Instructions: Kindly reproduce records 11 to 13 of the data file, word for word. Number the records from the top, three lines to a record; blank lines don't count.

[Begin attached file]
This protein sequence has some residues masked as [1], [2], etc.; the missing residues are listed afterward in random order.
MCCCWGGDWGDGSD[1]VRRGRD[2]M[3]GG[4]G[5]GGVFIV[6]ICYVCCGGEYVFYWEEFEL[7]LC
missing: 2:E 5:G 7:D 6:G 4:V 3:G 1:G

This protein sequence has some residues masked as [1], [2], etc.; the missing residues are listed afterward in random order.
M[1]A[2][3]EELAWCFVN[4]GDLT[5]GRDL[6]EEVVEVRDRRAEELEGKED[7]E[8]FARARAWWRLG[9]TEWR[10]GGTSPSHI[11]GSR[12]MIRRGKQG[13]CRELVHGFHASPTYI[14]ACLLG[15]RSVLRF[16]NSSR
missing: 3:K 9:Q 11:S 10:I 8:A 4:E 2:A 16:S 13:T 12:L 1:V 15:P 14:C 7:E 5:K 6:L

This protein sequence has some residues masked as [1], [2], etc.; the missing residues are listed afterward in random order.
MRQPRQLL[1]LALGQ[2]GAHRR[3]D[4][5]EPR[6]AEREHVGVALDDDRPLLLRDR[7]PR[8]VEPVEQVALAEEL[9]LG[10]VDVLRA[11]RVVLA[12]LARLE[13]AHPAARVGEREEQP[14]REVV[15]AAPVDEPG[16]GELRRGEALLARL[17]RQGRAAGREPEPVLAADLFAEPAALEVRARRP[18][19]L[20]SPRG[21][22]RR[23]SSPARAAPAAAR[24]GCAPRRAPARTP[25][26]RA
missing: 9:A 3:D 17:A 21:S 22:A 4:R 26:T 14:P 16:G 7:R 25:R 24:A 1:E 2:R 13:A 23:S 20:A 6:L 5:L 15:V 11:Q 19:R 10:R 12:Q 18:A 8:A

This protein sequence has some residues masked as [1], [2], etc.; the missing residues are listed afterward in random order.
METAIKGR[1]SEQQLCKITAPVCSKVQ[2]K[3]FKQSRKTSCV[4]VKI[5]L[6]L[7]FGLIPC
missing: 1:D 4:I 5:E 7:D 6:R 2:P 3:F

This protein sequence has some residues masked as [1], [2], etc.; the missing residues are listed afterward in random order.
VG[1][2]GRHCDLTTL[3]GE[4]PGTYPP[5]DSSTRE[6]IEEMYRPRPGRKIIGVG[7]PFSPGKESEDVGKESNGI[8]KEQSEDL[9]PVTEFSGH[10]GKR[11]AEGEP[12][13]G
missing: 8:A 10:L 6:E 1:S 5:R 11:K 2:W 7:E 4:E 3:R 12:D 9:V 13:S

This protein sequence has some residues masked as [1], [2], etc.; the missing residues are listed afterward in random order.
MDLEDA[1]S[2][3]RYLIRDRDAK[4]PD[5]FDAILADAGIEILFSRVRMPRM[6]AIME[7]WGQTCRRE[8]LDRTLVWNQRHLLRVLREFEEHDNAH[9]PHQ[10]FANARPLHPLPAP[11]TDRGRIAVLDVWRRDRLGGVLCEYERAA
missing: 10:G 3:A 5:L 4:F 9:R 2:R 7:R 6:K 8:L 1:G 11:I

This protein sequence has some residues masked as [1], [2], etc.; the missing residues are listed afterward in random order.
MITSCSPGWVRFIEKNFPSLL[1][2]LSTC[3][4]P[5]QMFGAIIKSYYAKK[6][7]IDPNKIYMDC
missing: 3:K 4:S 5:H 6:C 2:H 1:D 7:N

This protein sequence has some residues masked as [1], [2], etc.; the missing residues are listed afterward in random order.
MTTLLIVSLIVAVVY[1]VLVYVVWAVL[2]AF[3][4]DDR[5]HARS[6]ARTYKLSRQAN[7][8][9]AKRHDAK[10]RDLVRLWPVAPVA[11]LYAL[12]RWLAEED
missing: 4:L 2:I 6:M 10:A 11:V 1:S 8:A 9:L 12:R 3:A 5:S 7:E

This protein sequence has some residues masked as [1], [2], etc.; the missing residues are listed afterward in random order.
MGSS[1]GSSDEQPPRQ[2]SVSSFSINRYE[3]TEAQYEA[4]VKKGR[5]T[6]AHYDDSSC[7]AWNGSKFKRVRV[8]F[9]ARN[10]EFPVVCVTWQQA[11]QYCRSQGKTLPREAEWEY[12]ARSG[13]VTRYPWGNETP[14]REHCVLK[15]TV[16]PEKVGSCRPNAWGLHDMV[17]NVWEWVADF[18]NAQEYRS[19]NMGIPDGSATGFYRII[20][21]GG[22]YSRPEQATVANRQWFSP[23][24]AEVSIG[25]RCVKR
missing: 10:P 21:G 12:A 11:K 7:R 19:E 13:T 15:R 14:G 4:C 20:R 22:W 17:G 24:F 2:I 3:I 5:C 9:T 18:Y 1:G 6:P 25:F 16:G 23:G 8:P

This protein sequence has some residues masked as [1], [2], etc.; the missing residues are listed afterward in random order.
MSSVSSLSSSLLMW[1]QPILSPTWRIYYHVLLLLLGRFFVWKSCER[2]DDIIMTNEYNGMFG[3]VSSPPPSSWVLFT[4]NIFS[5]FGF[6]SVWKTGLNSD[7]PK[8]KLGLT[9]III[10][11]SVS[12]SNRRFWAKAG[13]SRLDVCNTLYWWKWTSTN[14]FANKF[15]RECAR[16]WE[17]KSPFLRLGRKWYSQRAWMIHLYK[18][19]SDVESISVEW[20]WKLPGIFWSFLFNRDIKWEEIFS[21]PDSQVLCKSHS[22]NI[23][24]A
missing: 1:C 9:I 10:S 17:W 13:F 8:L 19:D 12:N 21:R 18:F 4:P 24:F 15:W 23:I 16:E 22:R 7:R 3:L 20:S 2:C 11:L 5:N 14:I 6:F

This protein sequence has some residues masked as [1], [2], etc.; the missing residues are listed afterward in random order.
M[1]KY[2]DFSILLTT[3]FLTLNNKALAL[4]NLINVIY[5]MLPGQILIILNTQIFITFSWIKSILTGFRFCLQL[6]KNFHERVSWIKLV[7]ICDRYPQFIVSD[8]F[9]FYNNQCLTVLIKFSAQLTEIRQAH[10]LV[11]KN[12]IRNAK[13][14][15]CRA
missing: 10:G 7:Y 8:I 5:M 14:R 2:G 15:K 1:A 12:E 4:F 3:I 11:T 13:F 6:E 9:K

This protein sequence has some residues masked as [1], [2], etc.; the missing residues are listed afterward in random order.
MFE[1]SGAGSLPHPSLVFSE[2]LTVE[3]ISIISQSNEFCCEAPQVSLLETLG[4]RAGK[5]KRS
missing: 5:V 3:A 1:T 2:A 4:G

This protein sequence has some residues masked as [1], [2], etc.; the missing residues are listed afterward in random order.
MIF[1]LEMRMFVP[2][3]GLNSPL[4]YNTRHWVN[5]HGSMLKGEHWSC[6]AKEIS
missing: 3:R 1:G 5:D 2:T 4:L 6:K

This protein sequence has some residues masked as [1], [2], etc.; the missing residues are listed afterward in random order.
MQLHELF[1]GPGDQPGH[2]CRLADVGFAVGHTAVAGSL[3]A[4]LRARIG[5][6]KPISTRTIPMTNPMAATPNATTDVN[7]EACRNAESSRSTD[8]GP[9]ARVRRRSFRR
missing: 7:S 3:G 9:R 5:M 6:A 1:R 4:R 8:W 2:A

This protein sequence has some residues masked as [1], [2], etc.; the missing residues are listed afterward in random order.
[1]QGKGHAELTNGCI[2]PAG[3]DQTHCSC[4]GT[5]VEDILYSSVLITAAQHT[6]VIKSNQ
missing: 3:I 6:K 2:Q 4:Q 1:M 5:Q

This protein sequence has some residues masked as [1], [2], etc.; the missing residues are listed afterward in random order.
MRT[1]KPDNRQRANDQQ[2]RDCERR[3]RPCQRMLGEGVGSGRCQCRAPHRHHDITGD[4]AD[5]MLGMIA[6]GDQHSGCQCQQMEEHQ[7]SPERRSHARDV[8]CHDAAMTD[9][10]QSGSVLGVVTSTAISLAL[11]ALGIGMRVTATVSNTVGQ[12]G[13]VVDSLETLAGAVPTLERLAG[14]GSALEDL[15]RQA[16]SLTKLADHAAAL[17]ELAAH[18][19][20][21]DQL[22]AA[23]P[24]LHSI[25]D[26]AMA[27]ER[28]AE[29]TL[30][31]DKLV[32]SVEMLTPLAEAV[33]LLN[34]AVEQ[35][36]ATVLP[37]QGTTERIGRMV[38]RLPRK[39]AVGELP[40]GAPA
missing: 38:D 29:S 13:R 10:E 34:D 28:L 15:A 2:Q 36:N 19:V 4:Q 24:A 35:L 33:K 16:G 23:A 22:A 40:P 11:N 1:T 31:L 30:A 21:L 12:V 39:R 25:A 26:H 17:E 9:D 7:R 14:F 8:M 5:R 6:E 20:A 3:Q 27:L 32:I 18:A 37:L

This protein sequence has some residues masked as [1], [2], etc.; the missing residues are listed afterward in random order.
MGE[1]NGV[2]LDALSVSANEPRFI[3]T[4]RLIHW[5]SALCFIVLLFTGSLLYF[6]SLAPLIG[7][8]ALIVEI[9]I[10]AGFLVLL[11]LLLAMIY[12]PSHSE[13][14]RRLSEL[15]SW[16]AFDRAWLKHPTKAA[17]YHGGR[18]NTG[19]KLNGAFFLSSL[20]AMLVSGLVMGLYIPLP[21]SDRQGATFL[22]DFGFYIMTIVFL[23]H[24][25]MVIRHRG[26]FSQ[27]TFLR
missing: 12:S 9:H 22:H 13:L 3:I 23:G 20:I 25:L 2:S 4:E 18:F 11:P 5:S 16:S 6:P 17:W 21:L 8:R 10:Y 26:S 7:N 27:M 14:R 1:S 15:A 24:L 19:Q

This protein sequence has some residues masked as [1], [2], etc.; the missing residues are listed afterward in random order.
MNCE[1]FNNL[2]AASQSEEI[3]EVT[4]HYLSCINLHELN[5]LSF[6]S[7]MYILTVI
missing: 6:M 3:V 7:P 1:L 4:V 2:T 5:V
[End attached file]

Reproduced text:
This protein sequence has some residues masked as [1], [2], etc.; the missing residues are listed afterward in random order.
M[1]KY[2]DFSILLTT[3]FLTLNNKALAL[4]NLINVIY[5]MLPGQILIILNTQIFITFSWIKSILTGFRFCLQL[6]KNFHERVSWIKLV[7]ICDRYPQFIVSD[8]F[9]FYNNQCLTVLIKFSAQLTEIRQAH[10]LV[11]KN[12]IRNAK[13][14][15]CRA
missing: 10:G 7:Y 8:I 5:M 14:R 2:G 15:K 1:A 12:E 4:F 3:I 11:T 13:F 6:E 9:K

This protein sequence has some residues masked as [1], [2], etc.; the missing residues are listed afterward in random order.
MFE[1]SGAGSLPHPSLVFSE[2]LTVE[3]ISIISQSNEFCCEAPQVSLLETLG[4]RAGK[5]KRS
missing: 5:V 3:A 1:T 2:A 4:G

This protein sequence has some residues masked as [1], [2], etc.; the missing residues are listed afterward in random order.
MIF[1]LEMRMFVP[2][3]GLNSPL[4]YNTRHWVN[5]HGSMLKGEHWSC[6]AKEIS
missing: 3:R 1:G 5:D 2:T 4:L 6:K